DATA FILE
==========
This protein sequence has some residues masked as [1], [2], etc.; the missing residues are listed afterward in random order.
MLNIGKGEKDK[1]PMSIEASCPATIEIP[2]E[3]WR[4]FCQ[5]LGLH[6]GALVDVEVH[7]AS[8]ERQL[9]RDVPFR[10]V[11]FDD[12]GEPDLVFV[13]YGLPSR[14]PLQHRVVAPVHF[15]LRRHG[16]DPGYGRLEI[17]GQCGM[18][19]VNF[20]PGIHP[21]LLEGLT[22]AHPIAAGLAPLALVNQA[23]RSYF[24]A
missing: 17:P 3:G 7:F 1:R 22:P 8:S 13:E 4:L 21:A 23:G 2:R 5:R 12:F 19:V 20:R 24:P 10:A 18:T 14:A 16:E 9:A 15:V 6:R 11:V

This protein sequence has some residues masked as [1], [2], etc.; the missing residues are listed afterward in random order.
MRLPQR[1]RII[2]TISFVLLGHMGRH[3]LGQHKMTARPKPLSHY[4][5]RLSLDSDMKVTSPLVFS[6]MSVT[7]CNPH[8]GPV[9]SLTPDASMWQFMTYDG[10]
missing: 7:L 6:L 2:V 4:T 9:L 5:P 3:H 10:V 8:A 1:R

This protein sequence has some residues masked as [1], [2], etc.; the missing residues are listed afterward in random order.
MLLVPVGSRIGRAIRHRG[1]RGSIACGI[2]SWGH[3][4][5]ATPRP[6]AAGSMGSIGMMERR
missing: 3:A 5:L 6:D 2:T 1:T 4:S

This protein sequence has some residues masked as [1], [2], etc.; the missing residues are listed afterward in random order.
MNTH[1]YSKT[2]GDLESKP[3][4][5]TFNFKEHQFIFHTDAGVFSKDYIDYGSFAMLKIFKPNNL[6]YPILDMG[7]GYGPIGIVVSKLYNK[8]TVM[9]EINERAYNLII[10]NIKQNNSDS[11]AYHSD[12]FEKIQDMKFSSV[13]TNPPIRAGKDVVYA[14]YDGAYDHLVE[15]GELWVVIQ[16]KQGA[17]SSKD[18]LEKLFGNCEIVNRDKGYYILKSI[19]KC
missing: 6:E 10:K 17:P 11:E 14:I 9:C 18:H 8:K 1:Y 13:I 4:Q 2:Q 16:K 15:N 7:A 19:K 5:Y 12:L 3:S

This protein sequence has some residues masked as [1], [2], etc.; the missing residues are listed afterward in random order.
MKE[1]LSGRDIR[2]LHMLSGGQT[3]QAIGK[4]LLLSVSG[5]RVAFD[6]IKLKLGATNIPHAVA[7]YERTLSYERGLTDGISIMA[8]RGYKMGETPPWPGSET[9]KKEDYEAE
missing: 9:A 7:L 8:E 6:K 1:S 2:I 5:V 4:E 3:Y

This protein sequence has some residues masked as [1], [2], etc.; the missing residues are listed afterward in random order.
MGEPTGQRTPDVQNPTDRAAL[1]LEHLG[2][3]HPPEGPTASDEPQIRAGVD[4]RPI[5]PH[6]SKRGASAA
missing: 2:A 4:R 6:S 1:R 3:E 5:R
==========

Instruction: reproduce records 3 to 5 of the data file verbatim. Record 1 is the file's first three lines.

This protein sequence has some residues masked as [1], [2], etc.; the missing residues are listed afterward in random order.
MLLVPVGSRIGRAIRHRG[1]RGSIACGI[2]SWGH[3][4][5]ATPRP[6]AAGSMGSIGMMERR
missing: 3:A 5:L 6:D 2:T 1:T 4:S

This protein sequence has some residues masked as [1], [2], etc.; the missing residues are listed afterward in random order.
MNTH[1]YSKT[2]GDLESKP[3][4][5]TFNFKEHQFIFHTDAGVFSKDYIDYGSFAMLKIFKPNNL[6]YPILDMG[7]GYGPIGIVVSKLYNK[8]TVM[9]EINERAYNLII[10]NIKQNNSDS[11]AYHSD[12]FEKIQDMKFSSV[13]TNPPIRAGKDVVYA[14]YDGAYDHLVE[15]GELWVVIQ[16]KQGA[17]SSKD[18]LEKLFGNCEIVNRDKGYYILKSI[19]KC
missing: 6:E 10:K 17:P 11:E 14:I 9:C 18:H 8:K 1:Y 13:I 4:Q 2:Q 16:K 15:N 7:A 19:K 5:Y 12:L 3:S

This protein sequence has some residues masked as [1], [2], etc.; the missing residues are listed afterward in random order.
MKE[1]LSGRDIR[2]LHMLSGGQT[3]QAIGK[4]LLLSVSG[5]RVAFD[6]IKLKLGATNIPHAVA[7]YERTLSYERGLTDGISIMA[8]RGYKMGETPPWPGSET[9]KKEDYEAE
missing: 9:A 7:L 8:E 6:K 1:S 2:I 5:V 4:E 3:Y